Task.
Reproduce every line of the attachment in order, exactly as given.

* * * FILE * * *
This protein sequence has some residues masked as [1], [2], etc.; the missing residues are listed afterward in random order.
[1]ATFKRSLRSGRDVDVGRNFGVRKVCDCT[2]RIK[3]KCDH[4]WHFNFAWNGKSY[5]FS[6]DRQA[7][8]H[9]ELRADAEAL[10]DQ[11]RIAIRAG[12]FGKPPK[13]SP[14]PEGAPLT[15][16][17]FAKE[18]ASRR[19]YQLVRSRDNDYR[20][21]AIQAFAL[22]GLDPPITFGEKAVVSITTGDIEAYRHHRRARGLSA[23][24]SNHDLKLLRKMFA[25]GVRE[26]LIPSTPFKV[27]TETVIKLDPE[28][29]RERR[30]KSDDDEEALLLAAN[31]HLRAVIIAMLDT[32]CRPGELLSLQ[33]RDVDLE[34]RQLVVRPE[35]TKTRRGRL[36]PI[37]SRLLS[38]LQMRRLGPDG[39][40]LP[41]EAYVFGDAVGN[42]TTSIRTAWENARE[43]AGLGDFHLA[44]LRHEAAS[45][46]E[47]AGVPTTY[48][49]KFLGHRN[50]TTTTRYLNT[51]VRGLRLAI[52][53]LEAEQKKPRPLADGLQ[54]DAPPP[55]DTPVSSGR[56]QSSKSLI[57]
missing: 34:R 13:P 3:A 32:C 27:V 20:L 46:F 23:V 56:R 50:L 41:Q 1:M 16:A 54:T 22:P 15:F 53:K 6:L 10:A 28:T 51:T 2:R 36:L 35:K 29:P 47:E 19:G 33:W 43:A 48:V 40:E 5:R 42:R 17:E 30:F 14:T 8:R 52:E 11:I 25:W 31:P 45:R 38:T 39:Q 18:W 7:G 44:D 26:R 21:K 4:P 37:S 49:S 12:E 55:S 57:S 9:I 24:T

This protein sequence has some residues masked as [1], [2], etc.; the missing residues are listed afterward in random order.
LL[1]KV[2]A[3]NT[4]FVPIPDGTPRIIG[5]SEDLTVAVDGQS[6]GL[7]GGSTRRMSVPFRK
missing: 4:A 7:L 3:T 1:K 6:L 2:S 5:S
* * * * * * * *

This protein sequence has some residues masked as [1], [2], etc.; the missing residues are listed afterward in random order.
[1]ATFKRSLRSGRDVDVGRNFGVRKVCDCT[2]RIK[3]KCDH[4]WHFNFAWNGKSY[5]FS[6]DRQA[7][8]H[9]ELRADAEAL[10]DQ[11]RIAIRAG[12]FGKPPK[13]SP[14]PEGAPLT[15][16][17]FAKE[18]ASRR[19]YQLVRSRDNDYR[20][21]AIQAFAL[22]GLDPPITFGEKAVVSITTGDIEAYRHHRRARGLSA[23][24]SNHDLKLLRKMFA[25]GVRE[26]LIPSTPFKV[27]TETVIKLDPE[28][29]RERR[30]KSDDDEEALLLAAN[31]HLRAVIIAMLDT[32]CRPGELLSLQ[33]RDVDLE[34]RQLVVRPE[35]TKTRRGRL[36]PI[37]SRLLS[38]LQMRRLGPDG[39][40]LP[41]EAYVFGDAVGN[42]TTSIRTAWENARE[43]AGLGDFHLA[44]LRHEAAS[45][46]E[47]AGVPTTY[48][49]KFLGHRN[50]TTTTRYLNT[51]VRGLRLAI[52][53]LEAEQKKPRPLADGLQ[54]DAPPP[55]DTPVSSGR[56]QSSKSLI[57]
missing: 34:R 13:P 3:A 32:C 27:V 20:L 46:F 23:V 56:R 50:L 41:Q 1:M 16:A 54:T 22:P 15:F 53:K 6:L 10:A 28:T 51:T 2:R 36:L 35:K 29:P 47:E 19:G 33:W 43:A 48:V 40:E 5:R 42:R 17:E 30:F 14:T 8:R 52:E 11:I 25:W 31:P 45:R 38:T 39:Q 18:W 7:G 44:D 26:R 21:K 4:P 37:S 49:S 12:E 55:S 57:S 9:I 24:T

This protein sequence has some residues masked as [1], [2], etc.; the missing residues are listed afterward in random order.
LL[1]KV[2]A[3]NT[4]FVPIPDGTPRIIG[5]SEDLTVAVDGQS[6]GL[7]GGSTRRMSVPFRK
missing: 4:A 7:L 3:T 1:K 6:L 2:S 5:S